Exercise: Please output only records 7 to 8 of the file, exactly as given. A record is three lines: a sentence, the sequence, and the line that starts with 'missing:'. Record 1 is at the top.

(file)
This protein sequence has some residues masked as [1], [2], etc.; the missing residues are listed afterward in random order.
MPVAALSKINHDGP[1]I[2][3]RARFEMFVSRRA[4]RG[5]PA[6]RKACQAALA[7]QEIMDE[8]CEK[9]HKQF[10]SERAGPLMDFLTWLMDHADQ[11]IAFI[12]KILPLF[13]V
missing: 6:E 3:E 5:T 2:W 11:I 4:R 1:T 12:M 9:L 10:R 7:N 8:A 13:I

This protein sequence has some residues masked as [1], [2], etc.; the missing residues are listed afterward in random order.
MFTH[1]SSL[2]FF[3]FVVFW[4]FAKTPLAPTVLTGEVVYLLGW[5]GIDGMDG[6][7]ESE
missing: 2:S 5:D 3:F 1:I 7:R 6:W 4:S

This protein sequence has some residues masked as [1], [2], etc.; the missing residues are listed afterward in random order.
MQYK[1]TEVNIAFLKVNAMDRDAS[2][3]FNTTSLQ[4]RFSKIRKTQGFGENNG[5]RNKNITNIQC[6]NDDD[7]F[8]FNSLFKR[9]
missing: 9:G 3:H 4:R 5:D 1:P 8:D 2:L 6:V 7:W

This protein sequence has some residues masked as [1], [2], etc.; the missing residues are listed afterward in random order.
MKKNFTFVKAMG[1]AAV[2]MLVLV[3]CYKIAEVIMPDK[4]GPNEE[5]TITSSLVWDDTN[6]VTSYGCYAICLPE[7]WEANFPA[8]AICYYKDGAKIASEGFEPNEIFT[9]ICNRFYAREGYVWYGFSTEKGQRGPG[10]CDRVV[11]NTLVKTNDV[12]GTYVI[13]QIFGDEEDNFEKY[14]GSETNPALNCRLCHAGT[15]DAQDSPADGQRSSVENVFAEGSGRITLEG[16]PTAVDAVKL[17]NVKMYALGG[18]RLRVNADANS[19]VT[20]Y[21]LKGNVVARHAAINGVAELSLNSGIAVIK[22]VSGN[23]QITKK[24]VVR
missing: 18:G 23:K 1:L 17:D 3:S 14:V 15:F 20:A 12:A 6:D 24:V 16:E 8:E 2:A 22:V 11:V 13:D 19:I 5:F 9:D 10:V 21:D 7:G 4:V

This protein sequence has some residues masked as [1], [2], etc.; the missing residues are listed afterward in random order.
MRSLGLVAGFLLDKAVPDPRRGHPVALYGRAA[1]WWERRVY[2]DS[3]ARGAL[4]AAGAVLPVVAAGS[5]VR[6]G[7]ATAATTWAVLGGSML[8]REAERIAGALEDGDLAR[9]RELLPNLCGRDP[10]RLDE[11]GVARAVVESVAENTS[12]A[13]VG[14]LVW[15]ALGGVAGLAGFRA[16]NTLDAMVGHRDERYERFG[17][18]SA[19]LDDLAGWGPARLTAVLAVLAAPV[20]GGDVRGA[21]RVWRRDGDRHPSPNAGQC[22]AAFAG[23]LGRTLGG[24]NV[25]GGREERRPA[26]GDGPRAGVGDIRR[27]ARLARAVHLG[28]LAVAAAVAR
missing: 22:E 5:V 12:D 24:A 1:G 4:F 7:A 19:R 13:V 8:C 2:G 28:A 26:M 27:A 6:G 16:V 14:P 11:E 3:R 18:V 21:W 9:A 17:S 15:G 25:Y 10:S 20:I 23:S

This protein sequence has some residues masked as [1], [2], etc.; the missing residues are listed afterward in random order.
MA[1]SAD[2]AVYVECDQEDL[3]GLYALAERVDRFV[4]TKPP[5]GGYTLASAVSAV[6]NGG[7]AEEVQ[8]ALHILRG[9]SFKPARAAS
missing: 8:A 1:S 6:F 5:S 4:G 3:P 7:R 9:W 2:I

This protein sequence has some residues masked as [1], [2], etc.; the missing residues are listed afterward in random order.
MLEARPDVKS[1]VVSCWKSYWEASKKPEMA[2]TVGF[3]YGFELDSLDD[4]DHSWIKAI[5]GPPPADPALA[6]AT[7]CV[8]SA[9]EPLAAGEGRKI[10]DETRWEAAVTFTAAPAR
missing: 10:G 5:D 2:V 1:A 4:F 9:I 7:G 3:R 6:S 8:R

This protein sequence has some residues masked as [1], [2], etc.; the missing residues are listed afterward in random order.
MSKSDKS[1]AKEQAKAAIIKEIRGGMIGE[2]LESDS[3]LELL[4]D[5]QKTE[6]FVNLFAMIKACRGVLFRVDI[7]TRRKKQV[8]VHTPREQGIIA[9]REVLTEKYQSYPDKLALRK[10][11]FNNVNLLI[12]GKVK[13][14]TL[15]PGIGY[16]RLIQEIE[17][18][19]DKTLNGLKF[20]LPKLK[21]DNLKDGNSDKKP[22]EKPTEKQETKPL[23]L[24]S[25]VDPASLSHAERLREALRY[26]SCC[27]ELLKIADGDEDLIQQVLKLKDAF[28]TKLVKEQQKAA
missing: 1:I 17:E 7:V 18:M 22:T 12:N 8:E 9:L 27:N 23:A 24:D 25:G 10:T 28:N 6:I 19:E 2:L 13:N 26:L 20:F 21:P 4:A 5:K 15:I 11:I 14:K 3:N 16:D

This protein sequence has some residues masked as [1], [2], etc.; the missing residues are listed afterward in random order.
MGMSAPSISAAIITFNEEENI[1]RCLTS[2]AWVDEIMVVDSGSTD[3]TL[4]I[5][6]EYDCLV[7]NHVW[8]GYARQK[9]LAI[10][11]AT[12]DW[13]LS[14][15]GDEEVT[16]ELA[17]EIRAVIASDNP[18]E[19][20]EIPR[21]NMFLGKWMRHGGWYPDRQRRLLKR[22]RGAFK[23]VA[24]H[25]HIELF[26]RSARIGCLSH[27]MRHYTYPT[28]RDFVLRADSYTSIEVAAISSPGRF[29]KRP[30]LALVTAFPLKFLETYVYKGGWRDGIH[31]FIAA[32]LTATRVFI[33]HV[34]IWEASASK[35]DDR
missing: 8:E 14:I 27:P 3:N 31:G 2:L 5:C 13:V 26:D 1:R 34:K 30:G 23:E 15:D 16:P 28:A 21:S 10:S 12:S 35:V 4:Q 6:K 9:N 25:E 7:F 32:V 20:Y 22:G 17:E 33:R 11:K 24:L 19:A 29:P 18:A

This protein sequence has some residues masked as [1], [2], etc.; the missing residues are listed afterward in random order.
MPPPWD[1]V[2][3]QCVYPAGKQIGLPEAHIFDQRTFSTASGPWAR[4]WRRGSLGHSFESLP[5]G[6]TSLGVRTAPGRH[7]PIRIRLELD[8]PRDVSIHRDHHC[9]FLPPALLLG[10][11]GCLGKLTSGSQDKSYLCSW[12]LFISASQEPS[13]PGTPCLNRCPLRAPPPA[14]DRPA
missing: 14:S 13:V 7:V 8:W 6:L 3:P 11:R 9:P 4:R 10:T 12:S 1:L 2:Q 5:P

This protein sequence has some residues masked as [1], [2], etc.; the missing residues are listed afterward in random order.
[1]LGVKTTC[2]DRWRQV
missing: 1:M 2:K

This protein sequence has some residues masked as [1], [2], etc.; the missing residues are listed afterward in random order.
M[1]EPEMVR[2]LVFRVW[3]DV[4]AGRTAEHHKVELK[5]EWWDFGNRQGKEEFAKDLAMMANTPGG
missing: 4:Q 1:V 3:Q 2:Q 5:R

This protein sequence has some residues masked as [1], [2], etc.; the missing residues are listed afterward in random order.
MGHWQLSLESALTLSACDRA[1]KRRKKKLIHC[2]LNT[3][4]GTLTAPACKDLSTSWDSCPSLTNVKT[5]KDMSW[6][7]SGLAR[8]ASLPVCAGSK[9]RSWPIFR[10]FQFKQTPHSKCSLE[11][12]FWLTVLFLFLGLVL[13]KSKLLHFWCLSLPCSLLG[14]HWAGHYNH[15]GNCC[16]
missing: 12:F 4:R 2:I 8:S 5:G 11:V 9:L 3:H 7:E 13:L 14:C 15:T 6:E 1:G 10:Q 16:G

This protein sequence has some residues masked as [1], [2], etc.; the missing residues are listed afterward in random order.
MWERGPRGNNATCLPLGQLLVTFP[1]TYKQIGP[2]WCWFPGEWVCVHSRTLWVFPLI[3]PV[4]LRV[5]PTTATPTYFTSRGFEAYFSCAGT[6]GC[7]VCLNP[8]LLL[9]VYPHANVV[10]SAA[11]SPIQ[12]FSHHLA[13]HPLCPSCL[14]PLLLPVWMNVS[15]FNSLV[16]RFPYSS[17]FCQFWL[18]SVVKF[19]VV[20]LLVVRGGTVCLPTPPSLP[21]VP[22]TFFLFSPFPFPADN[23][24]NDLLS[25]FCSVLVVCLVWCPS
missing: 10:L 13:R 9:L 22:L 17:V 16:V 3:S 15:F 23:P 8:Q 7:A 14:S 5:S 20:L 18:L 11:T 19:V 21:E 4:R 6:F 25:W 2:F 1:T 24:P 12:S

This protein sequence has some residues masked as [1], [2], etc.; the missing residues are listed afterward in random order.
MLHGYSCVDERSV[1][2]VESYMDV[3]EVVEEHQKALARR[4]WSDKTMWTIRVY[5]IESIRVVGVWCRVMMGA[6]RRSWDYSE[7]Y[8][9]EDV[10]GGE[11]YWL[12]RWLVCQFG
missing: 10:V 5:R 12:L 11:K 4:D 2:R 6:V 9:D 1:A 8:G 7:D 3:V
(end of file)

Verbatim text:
This protein sequence has some residues masked as [1], [2], etc.; the missing residues are listed afterward in random order.
MLEARPDVKS[1]VVSCWKSYWEASKKPEMA[2]TVGF[3]YGFELDSLDD[4]DHSWIKAI[5]GPPPADPALA[6]AT[7]CV[8]SA[9]EPLAAGEGRKI[10]DETRWEAAVTFTAAPAR
missing: 10:G 5:D 2:V 1:A 4:F 9:I 7:G 3:R 6:S 8:R

This protein sequence has some residues masked as [1], [2], etc.; the missing residues are listed afterward in random order.
MSKSDKS[1]AKEQAKAAIIKEIRGGMIGE[2]LESDS[3]LELL[4]D[5]QKTE[6]FVNLFAMIKACRGVLFRVDI[7]TRRKKQV[8]VHTPREQGIIA[9]REVLTEKYQSYPDKLALRK[10][11]FNNVNLLI[12]GKVK[13][14]TL[15]PGIGY[16]RLIQEIE[17][18][19]DKTLNGLKF[20]LPKLK[21]DNLKDGNSDKKP[22]EKPTEKQETKPL[23]L[24]S[25]VDPASLSHAERLREALRY[26]SCC[27]ELLKIADGDEDLIQQVLKLKDAF[28]TKLVKEQQKAA
missing: 1:I 17:E 7:V 18:M 22:T 12:N 8:E 9:L 27:N 23:A 24:D 25:G 10:T 28:N 6:I 19:E 2:L 13:N 26:L 20:F 21:P 4:A 5:K 15:I 11:I 14:K 3:N 16:D